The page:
9 famous spite houses built to annoy the neighbors

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A “spite house” is a home built out of spite to annoy or get back at a neighbor. Spite houses are often oddly shaped, and they usually block a neighbor’s light or view. Many were built in the 18th and 19th centuries and are still occupied today.

9 famous spite houses

Old Spite House_Wikimedia Commons

1. One of the oldest spite houses in the country is named, appropriately, the Old Spite House. Thomas Wood built the Marblehead, Massachusetts, house in 1716 and the 300-year-old house still stands, blocking the view of two neighboring houses. The true story behind the reason for construction has been lost, but one tale is that two brothers lived together in the house despite not getting along, and neither would sell his share of the property to the other. Another version claims that Wood, upset at receiving a smaller plot of land from his father, built the house to spite his brothers. Photo: Wikimedia Commons

Montlake Spite House_Wikimedia Commons

2. Many spite houses are extremely small, as they are developed on an odd strip of land. One of the oddest constructions is the 1925 Montlake Spite House in Seattle, Washington, which is 15 feet wide in front and tapers to 4.5 feet in back. Its origins are likewise unclear. One legend asserts that it is the result of the former owner’s anger at his neighbor’s insultingly low offer for the land. A more dramatic story claims that a peculiar divorce settlement granted the house to the husband and the front yard to the wife, who decided to get revenge.

The house was listed last year at $397,500 and sold for an undisclosed price. Photo: Wikimedia Commons

Skinny Spite House_Wikimedia Commons

3. The Skinny House, built some time in the 1870s, is the narrowest house in Boston, Massachusetts, at just 10.4 feet wide. Once again, the real story of origin is unknown, but popular lore holds that it is the result of a feud between two brothers who inherited property from their father after the Civil War. One brother built a large house, leaving only a small strip of land that was too small to build on – or so he thought. His brother retaliated by building a second, narrow house to block the light and the view.  Photo: Wikimedia Commons

Alameda Spite House_Wikimedia Commons

4. Charles Froling of Alameda, California, planned to build his dream house on a piece of land he inherited, but the city reclaimed a large chunk of his property to build a road, leaving him with an extremely narrow plot. He responded by building the 10-foot-wide Alameda Spite House, which dates from the early 20th century and, like other spite houses, blocks its neighbors’ light and view.  Photo: Wikimedia Commons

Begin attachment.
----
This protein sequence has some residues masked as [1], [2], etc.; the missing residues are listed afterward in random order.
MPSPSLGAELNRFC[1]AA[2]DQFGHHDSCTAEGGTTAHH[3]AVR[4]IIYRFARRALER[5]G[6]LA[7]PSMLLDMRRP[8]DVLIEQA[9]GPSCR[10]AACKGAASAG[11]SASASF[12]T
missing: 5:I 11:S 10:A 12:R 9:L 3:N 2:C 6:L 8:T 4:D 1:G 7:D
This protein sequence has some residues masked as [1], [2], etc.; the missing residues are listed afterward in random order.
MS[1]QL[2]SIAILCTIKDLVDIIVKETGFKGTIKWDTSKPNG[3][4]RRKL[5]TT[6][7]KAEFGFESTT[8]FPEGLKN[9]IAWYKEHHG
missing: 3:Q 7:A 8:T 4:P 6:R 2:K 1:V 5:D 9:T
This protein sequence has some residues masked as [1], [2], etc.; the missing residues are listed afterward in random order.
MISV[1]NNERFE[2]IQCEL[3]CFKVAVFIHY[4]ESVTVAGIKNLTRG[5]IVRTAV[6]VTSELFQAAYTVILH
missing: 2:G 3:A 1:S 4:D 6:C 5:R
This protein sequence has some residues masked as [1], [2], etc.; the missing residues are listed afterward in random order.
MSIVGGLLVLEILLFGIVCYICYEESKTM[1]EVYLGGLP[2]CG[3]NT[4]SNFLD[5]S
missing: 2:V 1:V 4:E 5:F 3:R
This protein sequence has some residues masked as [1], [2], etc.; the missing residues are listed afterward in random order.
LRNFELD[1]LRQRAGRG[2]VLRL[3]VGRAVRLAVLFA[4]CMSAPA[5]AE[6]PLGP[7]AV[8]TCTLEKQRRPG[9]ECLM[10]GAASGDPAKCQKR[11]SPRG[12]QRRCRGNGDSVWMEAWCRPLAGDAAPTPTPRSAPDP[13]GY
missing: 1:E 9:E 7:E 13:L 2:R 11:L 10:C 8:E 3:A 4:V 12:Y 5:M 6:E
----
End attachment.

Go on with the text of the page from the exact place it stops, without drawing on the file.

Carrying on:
O'Reilly Spite House_Wikimedia Commons

5. The O’Reilly Spite House in West Cambridge, Massachusetts, was built in 1908 by Francis O’Reilly, who wanted to sell a thin strip of land to the owner of the adjacent plot. When his neighbor refused, O’Reilly built an 8-foot-wide house on the plot to annoy his neighbor. Photo: Wikimedia Commons

Hollensbury Spite House_Flikr

6. One of the narrowest spite houses is the Hollensbury Spite House in Alexandria, Virginia, built in 1830. It is a mere 7 feet wide. The original owner, John Hollensbury, built it in an alley to stop foot traffic and horse-drawn carriages from disturbing him. Photo: Flikr

Richardson Spite House_Wikimedia Commons

7. The Richardson Spite House in New York, New York, is a generous 104 feet wide, but only 5 feet deep. In the 1880s, owner Joseph Richardson wanted to sell the land for $5,000 to the owner of the neighboring plot, who responded with a low counter offer of $1,000. Richardson rejected the deal and instead built an entire apartment building on the thin strip of land to prove its value. The building was demolished in 1915. Photo: Business Insider

Virginia City Spite House_Janis Masyk-Jackson

8. The Virginia City Spite House is the result of a 1950s dispute between two squabbling neighbors in Virginia City, Nevada. One man built a house and the other built a house next door, less than 12 inches away. The house, which blocks its neighbor’s view, recently sold for $245,000. Photo: Janis Masyk-Jackson

Tyler Spite House_Wikimedia Commons

9. Unlike many other tiny spite houses listed here, the 1814 Tyler Spite House is palatial. Dr. John Tyler of Frederick, Maryland, did not want the city to carry through with its plan to build a road through his land, so he started work on a large building that obstructed the proposed path. A local law prevented the city from building a road if construction was underway on a building. Photo: Wikimedia Commons

So you want to build a spite house?

Good luck. Modern building codes and zoning restrictions have made it difficult, if not impossible, to get back at neighbors through construction. The good news is that these restrictions also apply to enemies who might otherwise build a spite house to spite you. If you suspect a neighbor of trying to build something to obstruct your view or light access, contact a lawyer in your state to see if you can prevent construction.

In the meantime, if you want to make a statement with your building, consider painting it, like the rainbow-colored “Equality House” did to annoy the Westboro Baptist Church, or consider erecting an offensive statue in your yard, as a Michigan man did last year when he aimed a statue of a middle finger at his ex-wife’s house next door.

Feature image photo credit: Joshua Lewis / KOMO News